Oyster is the common name for a number of different families of salt-water bivalve molluscs that live in marine or brackish habitats. In some species the valves are calcified, many are somewhat irregular in shape. Many, but not all, oysters are in the superfamily Ostreoidea; some kinds of oysters are consumed cooked or raw and are regarded as a delicacy. Some kinds of pearl oysters are harvested for the pearl produced within the mantle. Windowpane oysters are harvested for their translucent shells, which are used to make various kinds of decorative objects. First attested in English during the 14th century, the word "oyster" comes from Old French oistre, in turn from Latin ostrea, the feminine form of ostreum, the latinisation of the Greek ὄστρεον, "oyster". Compare ὀστέον, "bone". True oysters are members of the family Ostreidae; this family includes the edible oysters, which belong to the genera Ostrea, Ostreola and Saccostrea. Examples include the Belon oyster, eastern oyster, Olympia oyster, Pacific oyster, the Sydney rock oyster.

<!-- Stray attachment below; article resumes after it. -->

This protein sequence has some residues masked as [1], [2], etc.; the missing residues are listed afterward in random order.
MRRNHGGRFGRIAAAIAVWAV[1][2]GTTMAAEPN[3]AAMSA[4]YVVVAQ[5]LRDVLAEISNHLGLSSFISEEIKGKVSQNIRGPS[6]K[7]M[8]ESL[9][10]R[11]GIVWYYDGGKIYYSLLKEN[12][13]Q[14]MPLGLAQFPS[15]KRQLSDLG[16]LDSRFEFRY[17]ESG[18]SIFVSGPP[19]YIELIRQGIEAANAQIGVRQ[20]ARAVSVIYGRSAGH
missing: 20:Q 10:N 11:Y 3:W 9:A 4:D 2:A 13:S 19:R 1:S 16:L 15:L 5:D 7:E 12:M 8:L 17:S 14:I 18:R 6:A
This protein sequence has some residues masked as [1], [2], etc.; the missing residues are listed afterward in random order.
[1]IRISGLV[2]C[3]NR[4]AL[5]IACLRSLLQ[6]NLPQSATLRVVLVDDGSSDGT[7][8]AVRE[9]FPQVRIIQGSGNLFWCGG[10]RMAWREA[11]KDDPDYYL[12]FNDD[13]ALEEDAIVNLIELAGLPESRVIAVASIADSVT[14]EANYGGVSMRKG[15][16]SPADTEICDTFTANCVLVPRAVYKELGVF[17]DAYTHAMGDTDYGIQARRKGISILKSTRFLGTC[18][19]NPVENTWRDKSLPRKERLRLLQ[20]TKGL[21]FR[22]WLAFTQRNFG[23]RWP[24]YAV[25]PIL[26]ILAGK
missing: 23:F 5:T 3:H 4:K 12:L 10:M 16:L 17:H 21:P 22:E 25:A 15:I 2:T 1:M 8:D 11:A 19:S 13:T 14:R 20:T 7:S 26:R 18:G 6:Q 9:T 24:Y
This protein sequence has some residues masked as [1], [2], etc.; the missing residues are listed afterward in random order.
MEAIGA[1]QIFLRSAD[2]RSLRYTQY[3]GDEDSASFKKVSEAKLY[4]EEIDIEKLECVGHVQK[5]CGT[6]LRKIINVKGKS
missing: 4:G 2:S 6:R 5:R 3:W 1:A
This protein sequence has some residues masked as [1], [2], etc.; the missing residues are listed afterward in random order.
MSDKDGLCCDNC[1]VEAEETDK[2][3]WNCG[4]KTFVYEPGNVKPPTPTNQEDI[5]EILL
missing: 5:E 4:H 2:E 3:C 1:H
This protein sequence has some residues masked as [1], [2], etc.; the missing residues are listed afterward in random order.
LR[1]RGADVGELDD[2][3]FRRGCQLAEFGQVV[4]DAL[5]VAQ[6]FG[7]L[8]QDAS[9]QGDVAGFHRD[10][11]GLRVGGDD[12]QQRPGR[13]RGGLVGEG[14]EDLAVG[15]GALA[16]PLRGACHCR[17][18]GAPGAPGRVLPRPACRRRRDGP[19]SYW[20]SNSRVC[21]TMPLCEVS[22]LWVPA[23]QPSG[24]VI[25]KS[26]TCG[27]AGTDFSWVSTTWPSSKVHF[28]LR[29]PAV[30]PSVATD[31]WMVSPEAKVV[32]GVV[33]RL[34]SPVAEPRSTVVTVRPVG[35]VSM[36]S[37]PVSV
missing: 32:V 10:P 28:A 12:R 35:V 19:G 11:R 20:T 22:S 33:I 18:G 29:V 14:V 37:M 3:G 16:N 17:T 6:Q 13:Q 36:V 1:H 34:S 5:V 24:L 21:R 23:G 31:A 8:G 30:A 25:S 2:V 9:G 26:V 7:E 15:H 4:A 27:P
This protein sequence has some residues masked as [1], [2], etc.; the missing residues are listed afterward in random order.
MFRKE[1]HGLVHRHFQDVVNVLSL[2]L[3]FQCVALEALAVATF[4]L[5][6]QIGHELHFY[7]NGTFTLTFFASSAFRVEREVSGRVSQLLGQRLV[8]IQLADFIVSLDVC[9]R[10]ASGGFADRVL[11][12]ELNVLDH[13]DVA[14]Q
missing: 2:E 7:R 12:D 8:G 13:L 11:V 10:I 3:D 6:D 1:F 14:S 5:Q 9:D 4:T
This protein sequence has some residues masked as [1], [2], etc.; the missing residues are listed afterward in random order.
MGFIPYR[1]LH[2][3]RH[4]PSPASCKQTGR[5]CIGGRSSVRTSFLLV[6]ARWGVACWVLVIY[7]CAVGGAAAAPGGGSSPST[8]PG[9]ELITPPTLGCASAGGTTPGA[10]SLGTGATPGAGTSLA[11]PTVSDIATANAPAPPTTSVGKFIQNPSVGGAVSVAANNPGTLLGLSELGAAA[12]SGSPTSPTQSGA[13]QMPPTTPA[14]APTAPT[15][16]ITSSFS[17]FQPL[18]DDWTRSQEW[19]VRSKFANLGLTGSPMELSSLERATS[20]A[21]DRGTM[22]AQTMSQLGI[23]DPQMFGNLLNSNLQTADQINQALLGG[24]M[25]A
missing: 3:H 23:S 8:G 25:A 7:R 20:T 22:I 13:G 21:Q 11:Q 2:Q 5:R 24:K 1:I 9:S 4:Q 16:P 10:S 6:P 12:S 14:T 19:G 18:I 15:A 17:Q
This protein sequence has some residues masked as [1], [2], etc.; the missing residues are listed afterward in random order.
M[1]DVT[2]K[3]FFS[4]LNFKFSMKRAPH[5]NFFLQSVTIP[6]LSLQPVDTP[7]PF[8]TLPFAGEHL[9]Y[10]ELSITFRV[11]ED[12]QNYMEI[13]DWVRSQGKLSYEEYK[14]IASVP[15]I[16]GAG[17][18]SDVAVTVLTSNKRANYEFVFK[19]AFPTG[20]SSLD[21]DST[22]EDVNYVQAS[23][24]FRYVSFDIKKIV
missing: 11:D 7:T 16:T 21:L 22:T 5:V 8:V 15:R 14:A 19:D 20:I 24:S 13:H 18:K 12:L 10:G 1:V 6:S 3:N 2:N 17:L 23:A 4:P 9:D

All shell-bearing mollusks can secrete pearls, yet most are not valuable. Pearls can form in both freshwater environments. Pearl oysters are not related to true oysters, being members of a distinct family, the feathered oysters. Both cultured pearls and natural pearls can be extracted from pearl oysters, though other molluscs, such as the freshwater mussels yield pearls of commercial value; the largest pearl-bearing oyster is the marine Pinctada maxima, the size of a dinner plate. Not all individual oysters produce pearls naturally. In fact, in a harvest of two and a half tons of oysters, only three to four oysters produce what commercial buyers consider to be absolute perfect pearls. In nature, pearl oysters produce pearls by covering a minute invasive object with nacre. Over the years, the irritating object is covered with enough layers of nacre to become a pearl; the many different types and shapes of pearls depend on the natural pigment of the nacre, the shape of the original irritant. Pearl farmers can culture a pearl by placing a nucleus a piece of polished mussel shell, inside the oyster.